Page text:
Parent Education

Parent Notes Newsletter

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Did You Know What Children Can't Do-Yet

Grandma Says:

It never fails to amaze me how much babies and young children can do. They use their abilities to learn every day.

It is also important to remember that there are many things that they are not yet capable of doing, certainly under the age of three or so, and perhaps later. They are not capable because of the way their minds work when they are young.

Let me remind you of just some of the things that little ones cannot do.

They can't share. Possession of objects is the child's way of understanding autonomy. Owning comes before sharing.

Young children can't say, "I'm sorry" and mean it. This requires being able to understand how the other person feels, an impossible task for young children.

They can't wait, nor can they sit still for very long. Short attention spans, along with muscles and a nervous system that tells them to move, contribute to this characteristic.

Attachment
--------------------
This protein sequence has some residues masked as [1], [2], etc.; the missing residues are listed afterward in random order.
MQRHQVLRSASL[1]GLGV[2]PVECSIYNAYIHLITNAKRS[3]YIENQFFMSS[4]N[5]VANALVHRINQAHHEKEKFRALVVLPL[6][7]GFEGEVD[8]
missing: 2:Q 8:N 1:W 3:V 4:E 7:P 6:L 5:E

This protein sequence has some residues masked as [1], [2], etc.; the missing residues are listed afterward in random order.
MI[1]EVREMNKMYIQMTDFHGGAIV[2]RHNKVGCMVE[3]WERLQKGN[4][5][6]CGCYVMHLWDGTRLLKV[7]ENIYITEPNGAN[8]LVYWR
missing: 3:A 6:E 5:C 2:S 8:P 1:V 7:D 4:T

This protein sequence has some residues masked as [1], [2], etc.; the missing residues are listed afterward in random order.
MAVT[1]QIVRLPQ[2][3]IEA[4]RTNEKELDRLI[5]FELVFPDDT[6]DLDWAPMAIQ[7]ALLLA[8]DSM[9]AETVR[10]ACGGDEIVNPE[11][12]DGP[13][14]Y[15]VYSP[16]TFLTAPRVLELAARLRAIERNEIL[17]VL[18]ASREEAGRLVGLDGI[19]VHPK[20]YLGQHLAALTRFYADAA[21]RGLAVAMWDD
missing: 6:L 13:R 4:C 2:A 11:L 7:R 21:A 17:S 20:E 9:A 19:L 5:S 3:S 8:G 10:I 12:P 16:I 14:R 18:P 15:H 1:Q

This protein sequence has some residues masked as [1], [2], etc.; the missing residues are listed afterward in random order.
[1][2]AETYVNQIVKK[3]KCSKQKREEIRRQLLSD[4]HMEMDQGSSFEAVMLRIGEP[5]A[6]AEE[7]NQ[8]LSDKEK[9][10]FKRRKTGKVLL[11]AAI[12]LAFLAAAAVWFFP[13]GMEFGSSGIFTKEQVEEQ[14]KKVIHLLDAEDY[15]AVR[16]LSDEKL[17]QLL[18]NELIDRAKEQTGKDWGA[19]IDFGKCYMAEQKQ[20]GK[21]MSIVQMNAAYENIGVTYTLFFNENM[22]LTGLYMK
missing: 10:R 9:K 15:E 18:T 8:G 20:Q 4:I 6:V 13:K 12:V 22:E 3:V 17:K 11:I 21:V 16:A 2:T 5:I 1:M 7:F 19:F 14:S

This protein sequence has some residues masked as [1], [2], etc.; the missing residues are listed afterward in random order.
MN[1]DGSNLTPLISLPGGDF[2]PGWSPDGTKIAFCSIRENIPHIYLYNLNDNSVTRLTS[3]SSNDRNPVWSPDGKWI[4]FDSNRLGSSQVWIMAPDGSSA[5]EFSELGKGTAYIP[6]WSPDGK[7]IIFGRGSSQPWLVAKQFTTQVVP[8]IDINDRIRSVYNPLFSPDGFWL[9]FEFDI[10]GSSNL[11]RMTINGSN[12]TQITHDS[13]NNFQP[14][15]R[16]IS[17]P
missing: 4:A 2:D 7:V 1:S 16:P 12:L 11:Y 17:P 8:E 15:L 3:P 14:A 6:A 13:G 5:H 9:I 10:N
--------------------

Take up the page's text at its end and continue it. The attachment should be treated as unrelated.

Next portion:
Lastly, they can't be ready to do any of this until they are ready because children grow and develop at different rates.

Grandma Says is a free newsletter from © Growing Child.  To receive your free e-mail subscription of Grandma Says or to contact Growing Child e-mail service@growingchild.com or call (800) 927-7289

Balancing Work and Family

Children’s Language Development

  • Balance children’s lives.  Make sure children spend more time doing than viewing.  LIMIT TV AND VIDEO TO 5-7 HOURS A WEEK.
  • Read aloud to your child often.  Make this a daily habit.  Have fun and use this as a special, quality time with your youngster.
  • Let your child tell you stories.  Some you can write down, in the child’s own words.  Read back his story.  Help your child to illustrate their story and make it into a book!
  • Invest in a whiteboard.  For family messages, schedules, or word play fun, a whiteboard in the kitchen or family room can keep language alive.
  • Enjoy conversations with your child often.  Listen more.  Talk about all sorts of things, including what he saw on television.  Listen to your child often, and allow him to answer his own questions.
  • Provide opportunities for mental challenges.  Language and thinking are interrelated.  The more your child uses his brain, the more likely he will develop important language skills.